This is one of those few times where it’s not the expectations of the network (Spike )that matter, but rather its parent company (Viacom). After this season, Spike won’t be a thing. So what’s the plan? If the company just wanted to burn off Shannara, it would have dumped the series in a Saturday time slot to live out its days. Giving it a prime, 10pm slot on Wednesday nights is a good sign.
Mr. Robot is at a place in its existence where its survival is not based on ratings but dominance for NBC Universal. USA can’t cancel the show because, for now, NBCU can’t afford to lose it. Despite the mixed reception of season 2, Mr. Robot remains the conglomerate’s noisiest drama. It is a show that gives the company much-needed credibility as it continues to search for its next big in house ratings hit (This is Us is a Fox series).
Last week, The Last Ship took a massive nosedive in ratings to an all-time series low, by a wide margin, of 1.34 million viewers overall. This combined with the news out of Deadline that TNT views a six season of the series as “a long shot” seems to all but guarantee the show’s future as a five-season series. Granted, five seasons is nothing to pout about if that indeed becomes the reality. It’s hard enough to get two or three seasons on cable. Five is a miracle and very respectable.
Muck Rack makes it simple to find people, tweets, or articles that mention any name, keyword, company, hashtag etc. We've compiled this guide to help you make the most of your search.
Selecting a term
Start searching tweets, articles from media outlets, articles mentioned in tweets, journalists'
names, titles and bios with some suggested searches:
Companies or Topics (e.g. iPhone, Microsoft)
Phrases (e.g. "cloud computing") — use quotes to keep the terms together
Twitter handles (e.g. @username) — returns those who have mentioned or replied to
Names (e.g. "David Pogue")
Hashtags (e.g. #sxsw, #london2012)
Bio details (e.g. vegan, Olympics, father)
Muck Rack's Advanced Search allows for many boolean operators.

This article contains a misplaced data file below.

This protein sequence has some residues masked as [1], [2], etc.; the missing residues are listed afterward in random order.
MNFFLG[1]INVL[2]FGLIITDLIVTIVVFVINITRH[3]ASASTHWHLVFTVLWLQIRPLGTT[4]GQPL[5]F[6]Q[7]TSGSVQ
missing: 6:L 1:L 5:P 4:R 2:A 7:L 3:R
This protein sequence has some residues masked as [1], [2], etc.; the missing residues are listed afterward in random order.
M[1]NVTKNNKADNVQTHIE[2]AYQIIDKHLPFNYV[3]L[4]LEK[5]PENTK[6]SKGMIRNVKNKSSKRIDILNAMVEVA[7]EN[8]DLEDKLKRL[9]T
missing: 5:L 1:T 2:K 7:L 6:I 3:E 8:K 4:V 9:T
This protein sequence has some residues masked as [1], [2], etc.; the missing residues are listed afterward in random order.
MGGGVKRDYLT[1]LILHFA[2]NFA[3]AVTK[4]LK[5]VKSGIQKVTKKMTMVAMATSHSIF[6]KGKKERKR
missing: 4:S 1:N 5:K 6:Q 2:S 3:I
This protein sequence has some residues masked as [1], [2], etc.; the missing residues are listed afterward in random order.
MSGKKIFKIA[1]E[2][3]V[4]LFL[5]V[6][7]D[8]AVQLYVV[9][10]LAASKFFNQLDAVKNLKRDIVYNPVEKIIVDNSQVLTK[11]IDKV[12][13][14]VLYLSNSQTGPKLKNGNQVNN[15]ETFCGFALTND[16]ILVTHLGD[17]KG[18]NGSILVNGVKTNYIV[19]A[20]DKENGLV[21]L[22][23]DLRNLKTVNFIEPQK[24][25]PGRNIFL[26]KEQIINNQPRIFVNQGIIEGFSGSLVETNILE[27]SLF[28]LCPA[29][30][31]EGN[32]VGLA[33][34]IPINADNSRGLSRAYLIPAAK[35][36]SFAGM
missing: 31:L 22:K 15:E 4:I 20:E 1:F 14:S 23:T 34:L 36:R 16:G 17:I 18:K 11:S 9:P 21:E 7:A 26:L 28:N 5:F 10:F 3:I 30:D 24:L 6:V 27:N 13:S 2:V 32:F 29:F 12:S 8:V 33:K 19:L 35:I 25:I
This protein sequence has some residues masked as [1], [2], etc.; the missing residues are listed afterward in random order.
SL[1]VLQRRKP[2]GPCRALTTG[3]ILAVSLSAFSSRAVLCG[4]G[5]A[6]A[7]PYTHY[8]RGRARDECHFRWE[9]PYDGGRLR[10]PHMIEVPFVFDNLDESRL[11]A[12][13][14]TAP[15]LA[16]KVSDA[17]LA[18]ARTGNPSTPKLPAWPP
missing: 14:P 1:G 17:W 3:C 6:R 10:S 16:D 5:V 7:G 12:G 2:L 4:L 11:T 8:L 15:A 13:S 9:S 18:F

Find results that mention multiple specified terms, use AND or
+. For example, ensure each result contains both Elon Musk and Mark Zuckerberg by
searching Musk AND Zuckerberg or Musk + Zuckerberg.
Use the operators OR or , to broaden your search when you'd like either of
multiple terms to appear in results. (This is the default behavior of our search when no operators
are used). For example, results will contain either cake or cookie by searching cake OR cookie or cake,cookie
Use NOT or - to subtract results from your search. For
example, searching Disney will yield results about the Walt Disney Company as well as Walt Disney
World Resort. To exclude mentions of Disney World, search for Disney -World or Disney
When using one of these operators with a phrase, enclose it in quotation marks. For example, you can
find results about smartphones excluding Apple's iPhone 4S by searching smartphone -"iPhone
Exact case matching or punctuation
If you're searching for a brand name or keyword that relies on specific punctuation marks or capitalization, you can
find results that match your exact query by adding matchcase: before the keyword you're searching for, like matchcase:E*TRADE .
Use parentheses to separate multiple
boolean phrases. For example, to find journalists talking about having fun in Disney World or
Disneyland, search for ("disney world" OR disneyland) AND fun.
An asterisk can be used to search for any variation of a root word truncated by the asterisk. For example, searching for admin* will return results for administrator, administration, administer, administered, etc.
A near operator is an AND operator where you can control the distance between the words. You can vary the distance the near operation uses by adding a forward slash and number (between 0-99) such as strawberries NEAR/10 "whipped cream", which means the strawberries must exist within 10 words of "whipped cream".